Inspiring Older Readers

posted on 02 Feb 2016

Candle Lane Books, Shrewsbury

Situated in a characterful, historic building very close to the Old Market Hall, Candle Lane Books is a double-fronted very traditional second hand bookshop. You'll find lots of old wood on the floors and shelves, narrow stairways winding up three storeys and plenty of creaking old floorboards. Thankfully none of the rooms have low ceilings which is great for me - I don't have to duck and dive and there is actually quite a lot of natural light for such an old building.

When it comes to the books I'm afraid the stock doesn't quite live up to the setting. On the ground floor at the back there are lots of old children's books but not many of them are really of too much interest. However, if you do love Edwardian books for boys and girls and you want them with jackets too then the chances are you might find something.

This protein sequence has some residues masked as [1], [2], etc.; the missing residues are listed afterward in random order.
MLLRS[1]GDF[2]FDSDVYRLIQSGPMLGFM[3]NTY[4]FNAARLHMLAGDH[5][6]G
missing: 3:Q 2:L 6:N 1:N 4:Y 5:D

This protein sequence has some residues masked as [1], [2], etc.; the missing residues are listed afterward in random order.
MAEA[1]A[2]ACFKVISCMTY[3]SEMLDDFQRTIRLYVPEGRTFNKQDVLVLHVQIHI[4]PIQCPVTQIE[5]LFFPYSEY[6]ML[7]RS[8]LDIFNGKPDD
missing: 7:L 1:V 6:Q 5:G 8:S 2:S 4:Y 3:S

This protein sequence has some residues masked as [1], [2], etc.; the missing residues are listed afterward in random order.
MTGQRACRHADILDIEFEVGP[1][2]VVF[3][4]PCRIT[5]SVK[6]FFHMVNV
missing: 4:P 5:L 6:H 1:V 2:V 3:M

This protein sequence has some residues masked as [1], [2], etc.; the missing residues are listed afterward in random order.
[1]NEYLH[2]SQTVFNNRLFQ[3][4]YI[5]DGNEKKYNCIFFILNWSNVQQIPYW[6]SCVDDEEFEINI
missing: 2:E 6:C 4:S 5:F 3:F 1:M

Up on the first floor is the fiction and although there's a whole room given over to this - old and new - try as I might I just couldn't find anything I wanted to buy. The stock is, I think, likely to be of interest to people who are either starting out on their book collecting journey or want something that's a bit obscure but for collectors of mainstream literary greats, it might be hard to find too much.

Up again on the perilous staircase there's a bit of a miscellany. More fiction (why?) and some bigger children's illustrated and annuals. There are also quite a lot of vintage boys and girls annuals which are generally in fairly decent condition but which have a limited audience I suspect.

Collectibles in the areas I'm interested in seem very thin on the ground. On the ground floor there is a glass cupboard with some larger illustrated books on show which I thought might have some of the choicer items - but no. Again, quite a mundane selection I'm afraid.

I really want to like this shop and I really don't want it to disappear. I hope they do well enough to continue but if they do it must be by selling stock in areas of interest other than mine. Fingers crossed they will survive and flourish but if they do I also hope they'll clear out some of the dead-weight and spice the shelves up a bit with new, desirable stuff.


Terry Potter

February 2016